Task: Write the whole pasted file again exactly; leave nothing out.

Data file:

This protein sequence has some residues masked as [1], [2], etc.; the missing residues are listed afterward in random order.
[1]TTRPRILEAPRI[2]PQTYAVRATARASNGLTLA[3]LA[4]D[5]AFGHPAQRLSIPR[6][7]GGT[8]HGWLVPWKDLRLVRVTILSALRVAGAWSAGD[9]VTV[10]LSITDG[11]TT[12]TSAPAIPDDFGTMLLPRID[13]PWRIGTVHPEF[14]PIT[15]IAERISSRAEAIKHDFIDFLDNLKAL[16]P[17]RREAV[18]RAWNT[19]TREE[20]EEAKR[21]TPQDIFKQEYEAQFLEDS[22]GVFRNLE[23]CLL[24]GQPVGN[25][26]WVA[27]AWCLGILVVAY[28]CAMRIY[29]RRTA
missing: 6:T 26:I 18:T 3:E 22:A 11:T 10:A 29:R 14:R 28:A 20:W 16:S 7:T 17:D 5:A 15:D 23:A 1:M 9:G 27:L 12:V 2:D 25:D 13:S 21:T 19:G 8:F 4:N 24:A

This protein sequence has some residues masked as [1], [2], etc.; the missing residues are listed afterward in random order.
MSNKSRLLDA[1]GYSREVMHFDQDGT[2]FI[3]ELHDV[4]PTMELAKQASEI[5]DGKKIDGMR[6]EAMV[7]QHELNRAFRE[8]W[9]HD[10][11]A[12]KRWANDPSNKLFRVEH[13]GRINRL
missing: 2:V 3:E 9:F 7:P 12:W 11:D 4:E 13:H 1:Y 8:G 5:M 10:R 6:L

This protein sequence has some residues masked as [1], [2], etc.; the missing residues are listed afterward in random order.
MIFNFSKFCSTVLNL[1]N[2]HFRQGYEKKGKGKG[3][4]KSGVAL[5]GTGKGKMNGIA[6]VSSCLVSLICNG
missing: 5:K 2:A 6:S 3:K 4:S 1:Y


This protein sequence has some residues masked as [1], [2], etc.; the missing residues are listed afterward in random order.
[1]TTRPRILEAPRI[2]PQTYAVRATARASNGLTLA[3]LA[4]D[5]AFGHPAQRLSIPR[6][7]GGT[8]HGWLVPWKDLRLVRVTILSALRVAGAWSAGD[9]VTV[10]LSITDG[11]TT[12]TSAPAIPDDFGTMLLPRID[13]PWRIGTVHPEF[14]PIT[15]IAERISSRAEAIKHDFIDFLDNLKAL[16]P[17]RREAV[18]RAWNT[19]TREE[20]EEAKR[21]TPQDIFKQEYEAQFLEDS[22]GVFRNLE[23]CLL[24]GQPVGN[25][26]WVA[27]AWCLGILVVAY[28]CAMRIY[29]RRTA
missing: 6:T 26:I 18:T 3:E 22:A 11:T 10:A 29:R 14:R 28:A 20:W 16:S 7:T 17:D 5:A 15:D 23:A 1:M 9:G 27:L 12:V 2:D 25:D 13:S 21:T 19:G 8:F 4:N 24:A

This protein sequence has some residues masked as [1], [2], etc.; the missing residues are listed afterward in random order.
MSNKSRLLDA[1]GYSREVMHFDQDGT[2]FI[3]ELHDV[4]PTMELAKQASEI[5]DGKKIDGMR[6]EAMV[7]QHELNRAFRE[8]W[9]HD[10][11]A[12]KRWANDPSNKLFRVEH[13]GRINRL
missing: 2:V 3:E 9:F 7:P 12:W 11:D 4:E 13:H 1:Y 8:G 5:M 10:R 6:L

This protein sequence has some residues masked as [1], [2], etc.; the missing residues are listed afterward in random order.
MIFNFSKFCSTVLNL[1]N[2]HFRQGYEKKGKGKG[3][4]KSGVAL[5]GTGKGKMNGIA[6]VSSCLVSLICNG
missing: 5:K 2:A 6:S 3:K 4:S 1:Y